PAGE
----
Cherubini: Les deux journées

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COMPOSERS: Cherubini
LABELS: Opus 111
WORKS: Les deux journées
PERFORMER: Mireille Delunsch, Yann Beuron, Andreas Schmidt, Kwangchul Youn; Chorus Musicus Köln, Das Neue Orchester/Christoph Spering
Luigi Cherubini has become something of a connoisseurs’ composer – with Riccardo Muti leading the field of devotees today – but he was once very popular. Indeed, it is not hard to see why Les deux journées (1800) was so well-loved in the 19th century, and its lively and fresh music represented a shift in the composer’s style. Goethe was a great admirer, as was Beethoven, and the noble message of political reconciliation in this ‘rescue opera’ makes the influence on Fidelio plain for all to hear. (Inspired by a real-life incident, the plot was transposed to the 17th century to avoid censorship.) Its ‘comédie lyrique’ form means that it embraces spoken dialogue (omitted here), and there are instances of melodrama.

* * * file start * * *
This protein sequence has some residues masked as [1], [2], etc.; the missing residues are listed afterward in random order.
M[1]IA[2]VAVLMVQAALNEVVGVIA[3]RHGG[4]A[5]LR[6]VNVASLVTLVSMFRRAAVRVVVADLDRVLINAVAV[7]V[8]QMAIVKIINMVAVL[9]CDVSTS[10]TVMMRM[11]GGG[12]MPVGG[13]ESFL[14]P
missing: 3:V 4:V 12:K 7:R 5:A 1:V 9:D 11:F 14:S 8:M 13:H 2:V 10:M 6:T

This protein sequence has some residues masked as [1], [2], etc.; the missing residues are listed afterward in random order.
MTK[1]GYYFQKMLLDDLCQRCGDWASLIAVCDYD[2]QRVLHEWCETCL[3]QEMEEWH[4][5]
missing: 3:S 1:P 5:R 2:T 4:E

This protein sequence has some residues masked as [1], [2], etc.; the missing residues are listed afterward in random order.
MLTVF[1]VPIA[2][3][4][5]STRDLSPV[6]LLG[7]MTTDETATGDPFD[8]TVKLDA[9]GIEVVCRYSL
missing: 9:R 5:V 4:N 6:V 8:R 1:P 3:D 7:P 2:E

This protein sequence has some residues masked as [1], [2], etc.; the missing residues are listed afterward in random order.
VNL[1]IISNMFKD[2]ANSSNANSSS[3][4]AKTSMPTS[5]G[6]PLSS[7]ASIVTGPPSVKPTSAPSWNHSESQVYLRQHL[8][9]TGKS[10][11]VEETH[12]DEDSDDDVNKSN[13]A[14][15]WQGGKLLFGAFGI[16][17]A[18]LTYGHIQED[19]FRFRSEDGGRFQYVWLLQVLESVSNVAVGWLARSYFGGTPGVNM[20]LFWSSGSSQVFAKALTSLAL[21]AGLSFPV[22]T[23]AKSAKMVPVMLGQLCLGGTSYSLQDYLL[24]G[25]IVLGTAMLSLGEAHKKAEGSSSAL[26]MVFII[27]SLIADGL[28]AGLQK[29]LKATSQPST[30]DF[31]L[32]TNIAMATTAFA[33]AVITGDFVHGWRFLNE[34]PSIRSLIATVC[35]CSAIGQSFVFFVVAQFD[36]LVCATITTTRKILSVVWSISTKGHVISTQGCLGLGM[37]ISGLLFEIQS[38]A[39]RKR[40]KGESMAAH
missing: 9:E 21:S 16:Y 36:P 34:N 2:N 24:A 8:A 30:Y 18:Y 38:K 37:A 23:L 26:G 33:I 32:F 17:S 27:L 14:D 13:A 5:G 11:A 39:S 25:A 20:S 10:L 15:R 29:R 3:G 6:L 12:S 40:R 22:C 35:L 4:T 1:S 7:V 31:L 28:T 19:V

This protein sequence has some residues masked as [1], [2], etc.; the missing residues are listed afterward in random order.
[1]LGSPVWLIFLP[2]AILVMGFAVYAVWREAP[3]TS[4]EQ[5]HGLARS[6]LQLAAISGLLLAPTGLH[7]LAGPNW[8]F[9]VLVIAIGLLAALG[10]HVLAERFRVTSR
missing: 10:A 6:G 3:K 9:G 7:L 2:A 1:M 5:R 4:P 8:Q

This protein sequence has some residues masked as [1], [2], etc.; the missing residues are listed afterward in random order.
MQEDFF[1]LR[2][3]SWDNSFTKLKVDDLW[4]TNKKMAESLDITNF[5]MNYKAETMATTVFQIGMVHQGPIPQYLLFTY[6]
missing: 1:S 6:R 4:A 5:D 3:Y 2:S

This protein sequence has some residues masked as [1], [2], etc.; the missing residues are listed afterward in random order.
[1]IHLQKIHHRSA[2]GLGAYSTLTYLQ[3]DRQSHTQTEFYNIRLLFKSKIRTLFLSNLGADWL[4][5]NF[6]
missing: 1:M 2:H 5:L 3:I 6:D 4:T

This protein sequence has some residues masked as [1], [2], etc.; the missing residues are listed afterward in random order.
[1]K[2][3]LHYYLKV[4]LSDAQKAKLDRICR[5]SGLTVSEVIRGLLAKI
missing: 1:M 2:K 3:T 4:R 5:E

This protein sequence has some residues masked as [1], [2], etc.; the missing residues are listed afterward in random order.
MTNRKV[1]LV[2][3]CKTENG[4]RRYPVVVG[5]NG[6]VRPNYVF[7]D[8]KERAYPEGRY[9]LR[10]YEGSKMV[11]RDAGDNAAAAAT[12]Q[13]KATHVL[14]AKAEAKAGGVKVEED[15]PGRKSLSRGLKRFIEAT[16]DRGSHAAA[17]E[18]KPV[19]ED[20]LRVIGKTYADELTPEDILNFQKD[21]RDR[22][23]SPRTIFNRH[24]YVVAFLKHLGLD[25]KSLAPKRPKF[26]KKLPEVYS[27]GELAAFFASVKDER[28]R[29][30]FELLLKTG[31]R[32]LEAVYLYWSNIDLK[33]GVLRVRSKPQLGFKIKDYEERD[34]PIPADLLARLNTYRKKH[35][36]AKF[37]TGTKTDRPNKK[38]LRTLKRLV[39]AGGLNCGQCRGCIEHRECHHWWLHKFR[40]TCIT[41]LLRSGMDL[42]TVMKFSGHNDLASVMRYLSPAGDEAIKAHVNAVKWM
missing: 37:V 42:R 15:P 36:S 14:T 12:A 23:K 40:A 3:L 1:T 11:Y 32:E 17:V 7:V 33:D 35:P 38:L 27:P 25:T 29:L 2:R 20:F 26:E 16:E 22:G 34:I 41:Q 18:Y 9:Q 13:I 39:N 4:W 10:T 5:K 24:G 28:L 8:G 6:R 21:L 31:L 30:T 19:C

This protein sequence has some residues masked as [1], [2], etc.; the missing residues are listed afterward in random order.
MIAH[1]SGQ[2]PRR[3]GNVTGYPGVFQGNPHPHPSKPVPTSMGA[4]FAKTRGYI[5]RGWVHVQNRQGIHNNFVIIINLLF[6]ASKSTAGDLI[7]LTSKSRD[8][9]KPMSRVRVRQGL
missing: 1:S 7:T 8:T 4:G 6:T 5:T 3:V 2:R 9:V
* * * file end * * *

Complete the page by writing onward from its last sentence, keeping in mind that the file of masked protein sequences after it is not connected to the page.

The period movement has yet to embrace Cherubini, but Christoph Spering’s invigorating performance shows what revelations are in store, and the cast is excellent. Armand, the liberal-minded count whose life is saved by the watercarrier Mikeli and his son Antonio, is sung with smooth nobility by the tenor Yann Beuron; Constance, his countess, is taken with focused radiance by Mireille Delunsch. Andreas Schmidt’s lyrical bass and Étienne Lescroart’s light but slightly reedy tenor are heard to good advantage as Mikeli and Antonio. John Allison